Patient-Centric Clinical Trials Europe 2015

Jun 8, 2015 - Jun 9, 2015, London

Put the patient at the heart of the clinical trial

Developing a Safety Culture

Where is the safety culture in clinical research and lifestyle management of medicines? We talk to Dr. Brian Edwards to learn more.

Dr Brian Edwards, Vice President ACRES (Alliance for Clinical Research Excellence and Safety)

Edwards is part of the Alliance for Clinical Research Excellence and Safety (ACRES), a non-profit organization, which seeks to build a global system for clinical research in order to serve the public’s interest in the safety of medicines developed and marketed by the pharmaceutical sector, and enhance public confidence.  As an advocate on the importance of developing a safety culture for the clinical development of medicines, Edwards is part of the executive office of ACRES. In addition, he and Chris Seal, the Chair of the UK Air Safety group and an ex-pharmacist, have set up the Pharmaceutical Human Factors group (PharmaHuF) inspired by the Clinical Human Factors Group (CHFG).

Tarnished trust in the system

Following a series of drug safety crises, such as with Merck’s Vioxx in 2004, there was an increasing fear about the ineffectual regulation by and declining trust in the major agencies such as US Food and Drug Administration (FDA). The perception about pharmaceutical companies, rightly or wrongly, was that they were disregarding patient safety in pursuit of profits.

Pharmacovigilance regulations increased, accompanied by risk aversion, which implies fewer medicines are developed, then approved and authorized for sale to the public.  Certainly, the cost of clinical research and development has inexorably risen.  In the meantime, the demand for drugs is still increasing and shows no sign of abating because of the increased health needs of old age and the continual rises of Western diseases such as diabetes and obesity.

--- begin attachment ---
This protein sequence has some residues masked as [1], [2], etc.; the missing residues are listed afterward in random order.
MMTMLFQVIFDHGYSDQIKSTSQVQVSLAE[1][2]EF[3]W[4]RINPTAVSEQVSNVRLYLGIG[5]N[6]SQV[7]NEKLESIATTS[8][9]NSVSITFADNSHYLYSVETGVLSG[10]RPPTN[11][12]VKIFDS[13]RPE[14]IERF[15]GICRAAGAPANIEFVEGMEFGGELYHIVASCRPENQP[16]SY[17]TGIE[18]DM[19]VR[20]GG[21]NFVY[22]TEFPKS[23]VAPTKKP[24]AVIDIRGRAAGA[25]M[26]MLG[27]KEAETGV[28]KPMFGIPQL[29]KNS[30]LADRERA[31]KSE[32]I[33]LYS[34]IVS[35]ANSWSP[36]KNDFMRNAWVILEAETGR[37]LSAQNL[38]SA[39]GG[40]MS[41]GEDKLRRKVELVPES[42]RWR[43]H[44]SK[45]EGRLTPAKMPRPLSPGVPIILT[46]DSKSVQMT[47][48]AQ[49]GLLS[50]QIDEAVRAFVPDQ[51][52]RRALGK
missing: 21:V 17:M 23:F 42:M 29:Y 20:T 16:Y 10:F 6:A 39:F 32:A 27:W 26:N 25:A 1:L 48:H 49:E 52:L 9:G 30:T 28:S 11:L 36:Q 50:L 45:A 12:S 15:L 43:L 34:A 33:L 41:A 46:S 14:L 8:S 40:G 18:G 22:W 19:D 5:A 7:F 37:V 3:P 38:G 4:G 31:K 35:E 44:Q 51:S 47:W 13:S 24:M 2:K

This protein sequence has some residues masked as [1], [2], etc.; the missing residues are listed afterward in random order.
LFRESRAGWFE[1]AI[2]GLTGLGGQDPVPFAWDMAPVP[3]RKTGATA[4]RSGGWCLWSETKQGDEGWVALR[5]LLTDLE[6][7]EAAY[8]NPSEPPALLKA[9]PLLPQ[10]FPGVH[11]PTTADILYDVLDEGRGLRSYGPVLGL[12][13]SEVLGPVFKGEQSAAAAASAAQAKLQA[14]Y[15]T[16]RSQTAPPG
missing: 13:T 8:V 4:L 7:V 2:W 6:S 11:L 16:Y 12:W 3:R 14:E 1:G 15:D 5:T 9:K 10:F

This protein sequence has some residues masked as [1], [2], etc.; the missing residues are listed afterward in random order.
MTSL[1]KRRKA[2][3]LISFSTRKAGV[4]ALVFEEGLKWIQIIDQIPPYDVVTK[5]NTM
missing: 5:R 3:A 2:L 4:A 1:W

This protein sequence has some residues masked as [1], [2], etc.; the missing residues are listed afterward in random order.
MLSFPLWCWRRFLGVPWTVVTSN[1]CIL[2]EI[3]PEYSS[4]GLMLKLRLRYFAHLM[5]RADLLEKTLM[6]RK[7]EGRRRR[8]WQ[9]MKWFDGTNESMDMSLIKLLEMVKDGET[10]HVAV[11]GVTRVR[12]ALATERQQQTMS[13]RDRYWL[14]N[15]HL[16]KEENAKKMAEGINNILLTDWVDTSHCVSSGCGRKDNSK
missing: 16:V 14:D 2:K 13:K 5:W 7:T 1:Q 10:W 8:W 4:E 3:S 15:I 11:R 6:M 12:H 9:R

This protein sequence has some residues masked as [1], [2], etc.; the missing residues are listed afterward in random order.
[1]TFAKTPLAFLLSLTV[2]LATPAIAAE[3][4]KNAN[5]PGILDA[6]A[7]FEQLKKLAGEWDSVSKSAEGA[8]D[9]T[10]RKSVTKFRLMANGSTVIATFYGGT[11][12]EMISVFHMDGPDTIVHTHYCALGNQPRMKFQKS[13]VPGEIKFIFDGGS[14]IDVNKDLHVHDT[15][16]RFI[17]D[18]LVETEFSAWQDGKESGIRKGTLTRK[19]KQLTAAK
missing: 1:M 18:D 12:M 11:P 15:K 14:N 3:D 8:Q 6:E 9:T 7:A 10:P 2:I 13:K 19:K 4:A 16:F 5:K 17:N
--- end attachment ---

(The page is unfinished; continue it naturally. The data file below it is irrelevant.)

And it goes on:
The ultimate goal is to develop a “safety culture”

Edwards believes that ACRES is one of the solutions in addressing this loss of public trust in the safety of biomedical products. According to Edwards, a safety culture can be defined as comprising a set of values, attitudes, competencies and patterns of behavior that together create a pervasive commitment to ensuring the highest standards of safety on the part of the pharmaceutical sector - both the regulators and the regulated.  Such a culture will rebuild trust, improve efficiency and demonstrate competency in research and development, while also promoting fairness.

The safe and appropriate use of pharmaceutical products, according to Edwards, involves maximizing therapeutic benefits, reducing risk, and eliminating harm.“The main hurdles in developing a safety culture are an understandable and systematic apathy, helplessness and a Kafkaesque bureaucracy riddled with a blame culture,” he says.“If you try and find out ‘who is in charge of safety,’ you would have a long search!”

Edwards’ further characterizes a “safety culture” as an organizational culture that avoids errors by improving systems which take into consideration human factors.  It is a culture where people learn from their mistakes and respond to change by fostering a questioning attitude that rigorously draws insights into product safety and the health implications of products.

He also places strong importance on the need to differentiate a safety culture based on a ‘just culture’from a blame culture. He offers the following insights:

  • Over-reliance on regulatory agencies for drug safety determination